1. Vitamin B12-

It helps in making red blood cells and neurons to work properly. During pregnancy, vitamin B12 is very important for baby’s development and healthy weight. As women age the vitamin B12 absorption capacity decreases. So, including health supplements is best option. Vegans or vegetarian women are at a greater risk of vitamin B12 deficiency as most of the sources of vitamin B12 are animal based. Low-fat or fat-free milk, eggs, liver, poultry, clams, sardines, flounder, herring, blue cheese, nutritional yeast, and foods with vitamin B-12 added, including some cereals, fortified soy, beverages, and veggie burgers are good sources of vitamin B12.

  1. Antioxidants-

Antioxidants are essential as they can protect the body against free radicals giving ageless beauty. Certain vitamins can act as antioxidants.

  1. Vitamin A-

Beta- carotene is the precursor of vitamin A. Our body changes beta-carotene into vitamin A. it helps in improving eyesight and gives beautiful skin. Liver, sweet potatoes, carrots, milk, and egg yolks are good sources of vitamin A.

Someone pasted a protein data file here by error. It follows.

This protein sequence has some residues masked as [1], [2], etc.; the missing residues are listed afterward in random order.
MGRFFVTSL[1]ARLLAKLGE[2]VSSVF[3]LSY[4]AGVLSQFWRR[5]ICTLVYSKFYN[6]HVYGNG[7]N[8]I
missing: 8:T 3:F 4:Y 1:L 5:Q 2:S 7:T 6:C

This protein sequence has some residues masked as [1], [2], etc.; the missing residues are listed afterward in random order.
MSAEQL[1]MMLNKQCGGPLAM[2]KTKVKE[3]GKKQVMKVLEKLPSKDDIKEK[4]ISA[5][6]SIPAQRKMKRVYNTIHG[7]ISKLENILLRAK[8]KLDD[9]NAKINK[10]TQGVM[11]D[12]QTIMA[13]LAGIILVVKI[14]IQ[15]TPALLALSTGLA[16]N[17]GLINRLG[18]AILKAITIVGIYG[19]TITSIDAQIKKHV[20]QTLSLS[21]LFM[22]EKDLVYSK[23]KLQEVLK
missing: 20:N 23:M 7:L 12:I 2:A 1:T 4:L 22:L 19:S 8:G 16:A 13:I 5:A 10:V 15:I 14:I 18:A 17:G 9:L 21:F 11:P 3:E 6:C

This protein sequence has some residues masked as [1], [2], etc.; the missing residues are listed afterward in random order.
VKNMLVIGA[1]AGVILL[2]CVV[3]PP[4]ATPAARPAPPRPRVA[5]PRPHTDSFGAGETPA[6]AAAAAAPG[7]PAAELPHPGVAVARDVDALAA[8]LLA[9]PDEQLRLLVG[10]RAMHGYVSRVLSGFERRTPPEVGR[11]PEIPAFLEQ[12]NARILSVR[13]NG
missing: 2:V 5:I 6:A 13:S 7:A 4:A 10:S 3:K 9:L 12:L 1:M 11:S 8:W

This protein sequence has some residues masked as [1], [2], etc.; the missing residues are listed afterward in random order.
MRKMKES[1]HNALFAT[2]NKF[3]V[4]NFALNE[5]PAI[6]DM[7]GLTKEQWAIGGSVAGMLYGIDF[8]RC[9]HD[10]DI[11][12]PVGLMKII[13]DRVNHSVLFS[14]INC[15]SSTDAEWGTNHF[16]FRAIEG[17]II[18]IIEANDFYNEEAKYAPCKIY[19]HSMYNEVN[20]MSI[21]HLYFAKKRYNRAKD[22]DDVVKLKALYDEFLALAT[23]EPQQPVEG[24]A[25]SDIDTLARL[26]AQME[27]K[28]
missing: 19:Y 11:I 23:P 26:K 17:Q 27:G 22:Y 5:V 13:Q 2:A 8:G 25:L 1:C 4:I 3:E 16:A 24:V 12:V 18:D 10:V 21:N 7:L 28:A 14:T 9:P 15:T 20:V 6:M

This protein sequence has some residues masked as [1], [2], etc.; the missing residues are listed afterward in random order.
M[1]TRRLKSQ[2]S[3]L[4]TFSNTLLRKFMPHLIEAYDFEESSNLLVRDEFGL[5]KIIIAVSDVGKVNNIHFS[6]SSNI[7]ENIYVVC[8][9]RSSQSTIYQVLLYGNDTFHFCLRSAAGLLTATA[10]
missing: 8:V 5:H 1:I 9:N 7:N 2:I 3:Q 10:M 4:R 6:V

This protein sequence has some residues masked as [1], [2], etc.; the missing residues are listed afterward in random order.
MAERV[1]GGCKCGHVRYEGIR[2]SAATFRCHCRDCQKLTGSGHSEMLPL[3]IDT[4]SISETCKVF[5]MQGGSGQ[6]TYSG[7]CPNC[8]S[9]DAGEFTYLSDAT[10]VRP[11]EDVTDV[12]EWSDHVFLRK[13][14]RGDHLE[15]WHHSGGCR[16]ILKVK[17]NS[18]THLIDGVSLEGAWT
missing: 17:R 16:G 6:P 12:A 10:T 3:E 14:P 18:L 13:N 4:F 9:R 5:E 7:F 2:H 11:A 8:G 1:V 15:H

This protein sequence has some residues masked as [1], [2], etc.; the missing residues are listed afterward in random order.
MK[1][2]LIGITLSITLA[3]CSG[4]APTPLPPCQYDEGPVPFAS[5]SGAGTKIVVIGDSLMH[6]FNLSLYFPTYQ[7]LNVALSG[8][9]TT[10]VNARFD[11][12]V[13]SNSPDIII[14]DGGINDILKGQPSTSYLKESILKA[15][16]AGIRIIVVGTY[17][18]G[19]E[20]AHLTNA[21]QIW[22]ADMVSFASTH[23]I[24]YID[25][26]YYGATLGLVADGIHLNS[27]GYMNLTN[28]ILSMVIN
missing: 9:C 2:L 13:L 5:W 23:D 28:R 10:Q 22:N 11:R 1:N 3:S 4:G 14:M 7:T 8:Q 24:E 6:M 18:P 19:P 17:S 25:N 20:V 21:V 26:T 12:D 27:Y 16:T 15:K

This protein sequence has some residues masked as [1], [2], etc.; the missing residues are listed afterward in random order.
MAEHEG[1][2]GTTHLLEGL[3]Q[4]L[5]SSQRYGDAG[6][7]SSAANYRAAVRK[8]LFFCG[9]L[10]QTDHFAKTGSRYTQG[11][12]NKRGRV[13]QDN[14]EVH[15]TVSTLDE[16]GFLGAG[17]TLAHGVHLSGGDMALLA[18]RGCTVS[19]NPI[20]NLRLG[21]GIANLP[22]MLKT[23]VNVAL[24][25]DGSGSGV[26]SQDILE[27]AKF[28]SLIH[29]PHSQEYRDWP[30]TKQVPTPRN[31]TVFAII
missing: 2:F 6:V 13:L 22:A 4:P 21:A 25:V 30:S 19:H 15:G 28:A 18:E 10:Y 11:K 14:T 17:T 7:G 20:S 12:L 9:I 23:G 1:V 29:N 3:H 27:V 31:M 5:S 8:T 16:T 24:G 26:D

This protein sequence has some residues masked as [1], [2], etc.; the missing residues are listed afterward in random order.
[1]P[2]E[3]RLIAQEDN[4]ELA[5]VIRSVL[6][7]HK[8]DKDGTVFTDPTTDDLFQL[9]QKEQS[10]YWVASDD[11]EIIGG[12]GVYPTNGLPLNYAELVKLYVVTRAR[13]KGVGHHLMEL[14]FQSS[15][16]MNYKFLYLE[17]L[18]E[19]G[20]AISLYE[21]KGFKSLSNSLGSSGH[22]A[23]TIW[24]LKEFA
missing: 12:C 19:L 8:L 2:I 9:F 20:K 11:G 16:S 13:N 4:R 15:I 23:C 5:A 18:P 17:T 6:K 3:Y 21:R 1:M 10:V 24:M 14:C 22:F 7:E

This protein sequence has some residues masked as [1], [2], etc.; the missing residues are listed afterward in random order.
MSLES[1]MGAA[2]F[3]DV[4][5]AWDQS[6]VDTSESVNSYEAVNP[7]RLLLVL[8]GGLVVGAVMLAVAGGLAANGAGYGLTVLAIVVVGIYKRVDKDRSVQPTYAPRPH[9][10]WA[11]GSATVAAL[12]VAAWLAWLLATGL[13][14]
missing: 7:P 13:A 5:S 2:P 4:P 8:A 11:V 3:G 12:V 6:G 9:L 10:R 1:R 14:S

1. Vitamin C-

It is also known as ascorbic acid. It helps our body in healing wounds and making red blood cells. It increases the level of nor-epinephrine, which is a chemical that makes you feel more alert and concentrated. The levels of ascorbic acid can go down as we age. Oranges, blackcurrants, kiwifruit, mangoes, broccoli, spinach, capsicum and strawberries can provide vitamin C.

  1. Vitamin E-

It is also called tocopherol. It can help to slow ageing. But if taken in excess amount can result in bleeding. Corn oil, cod-liver oil, hazelnuts, peanut butter, safflower oil, sunflower seeds, and wheat germ are good sources of vitamin E.

The following table shows the RDA for all the above-mentioned nutrients-

RDA Calcium (mg/d) Magnesium (mg/d) Iron (mg/d) Folate (mg/d) Vitamin B12(µg/d) Vitamin A (µg/d) Vitamin C (µg/d) Vit D(IU/d)
Adult women 1000 325 29 220 2.5 840 65 600
Pregnant women 1000 385 40 570 +0.25 900 +15 600
Lactating women 1200 325 23 330 +1 950 +50 600

(Source- Recommended dietary allowances and estimated average requirements: nutrient requirements for Indian 2020)

Nutritious food and healthy lifestyle are the two important pillars of good health throughout the life. Poor nutrition and unawareness regarding the importance of health at early age can lead to poor health especially in case of woman.


Ms. Prerana Patil

Food Technologist, PFNDAI